[00:10:16] It’s very, very important why they, why they’re seeking to be around you. Even if you think about like some woman in, in a really abusive relationship, right. Where they get beaten up and everything, but they also get attention. Right. And that’s all they want. That’s all a lot of intention. Yeah. They get it.
[00:10:36] They get real significance, right. Because they’re not being ignored. The person feels very strongly towards them. Even if it’s something that’s really, really bad. Um, I mean every victim and abuser relationship, not to downplay it, but it’s always a dance of two people. It’s always bilateral deal. Yeah. It’s seek and find, you know, like th th the people [00:11:00] choose to find.
[00:11:02] Sometimes people that will treat them badly or choose to find people that they will easily be able to mistreat. Um, and it’s a core corporative effort. It’s not a singular effort. I just loved now. I can’t like this to me. Potato chips now sucks. This is stuck in my mind. I look at people that go, oh, this is potato chip.
[00:11:25] This is, this is the potato chip. This is why I like this person. This is why I allow this person into my life and into all these situations, Um, but I, I wonder if, there’s a lot of, yeah. Potato chips in our lives that we then transformed through the power of duration into. I saw that he needed a friend and I related that he also had a difficult home life.
[00:11:52] And I think what connected us was that being lonely in school. And so I thought I’d be his friend and it’s usually narration. That is. [00:12:00] Soothing and self-serving right. It’s like some version that is not as trivial and kind of, I don’t know. I mean, you could, you could judge one for saying the reason I’m hanging out with his guys, because he offers me salty potato chips.
[00:12:16] That doesn’t seem honorable. It doesn’t seem admirable. Right. So we twist things around in ways that still make sense to us. Right. We could easily convince ourselves. Yeah. I was lonely and he wasn’t, maybe we were both lonely and that’s why we became friends. It kind of makes sense that version of reality, and that would make sense to everybody else.
[00:12:38] And it kind of sounds sweet and nice and good versus the, I didn’t pay attention to what he was telling me, but he was offering. You know, chocolate. And so I was hanging out with him because I liked the chocolate that he was having that know that if you tell this to somebody as an adult, it’s almost impossible that you would not get criticized [00:13:00] for this.
[00:13:03] It’s also
[00:13:04] kind of where you set the standard, right? Like I think in friendships, if that’s the standard you set. Probably not a, not a very happy personal life now in work. I actually think this is probably the much more common scenario where, you know, you work for whatever company they give you the paycheck, they give you this, they give you and everything.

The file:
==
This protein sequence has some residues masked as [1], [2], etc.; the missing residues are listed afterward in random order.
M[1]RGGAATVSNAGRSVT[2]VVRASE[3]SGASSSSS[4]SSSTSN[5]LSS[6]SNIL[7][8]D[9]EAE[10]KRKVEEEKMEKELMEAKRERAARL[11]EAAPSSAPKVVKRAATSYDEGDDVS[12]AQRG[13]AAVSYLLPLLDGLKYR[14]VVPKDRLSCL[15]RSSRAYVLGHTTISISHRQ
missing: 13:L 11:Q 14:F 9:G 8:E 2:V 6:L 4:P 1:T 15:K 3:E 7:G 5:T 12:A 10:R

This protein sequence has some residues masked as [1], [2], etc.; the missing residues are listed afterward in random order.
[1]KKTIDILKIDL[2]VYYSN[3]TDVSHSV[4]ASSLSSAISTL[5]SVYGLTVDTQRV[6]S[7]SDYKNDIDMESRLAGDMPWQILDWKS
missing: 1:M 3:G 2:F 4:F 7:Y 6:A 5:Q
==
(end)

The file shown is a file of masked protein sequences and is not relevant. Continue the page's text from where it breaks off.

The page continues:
[00:13:29] And it’s like, yep, that’s the potato chip. Even though you don’t give a fuck about this company, that’s whatever you end there, you know? Fulfillment department. And all you do is like put in the numbers here to there. And it’s like, there’s a, yeah. There’s nothing in it. Other than that potato chip. Yeah.
[00:13:50] There, there are areas in life. More transactional than others. Yeah. And the more transactional the relationship, the more obvious it is if it’s clean or [00:14:00] not, and the easier it breaks apart when it’s not working, you know, if I walk into a grocery store, I give you two bucks, I pick up whatever and I leave.
[00:14:09] It’s very transactional. Like I obviously just want the gum. I didn’t walk into your store because I care about you, your life, the employees of your company, your future, your struggles. The gum also care about, which is also, which is also fine, right? Like in this case, whatever. But to me there’s still like when you’re working for a company, you basically giving a third of your lifetime, right.
[00:14:32] As long as you’re employed to the company. And then if it’s, if all it is, is that paycheck, right. But you hate the job or you really don’t give a fuck about anything. That’s tougher than walking into a store where you don’t know. Of course, it’s not just tougher. That’s sad. Yeah, because you could do like this let’s say work.
[00:14:59] [00:15:00] There is, let’s say family, and then let’s say to simplify, you know, friends and whatever. There are people that in all three areas are potato chip focused. They work somewhere where they think they’ll have optimal, transactional value, they can abstract or something. That’s very precious that everybody will admire them for they hang out only with, they only have friends that will make them feel a certain way like this.
[00:15:28] Sometimes there’s a, there is a, um, celebrity bar close by, at this Airbnb. And when you go last night, we went to dinner there and there was a huge table of like 35 people. And there was clearly that it was once. And then there were 35 people that were the, you know, the, uh, not the enterprise, but kind of the, the swarm around parasites around a whale.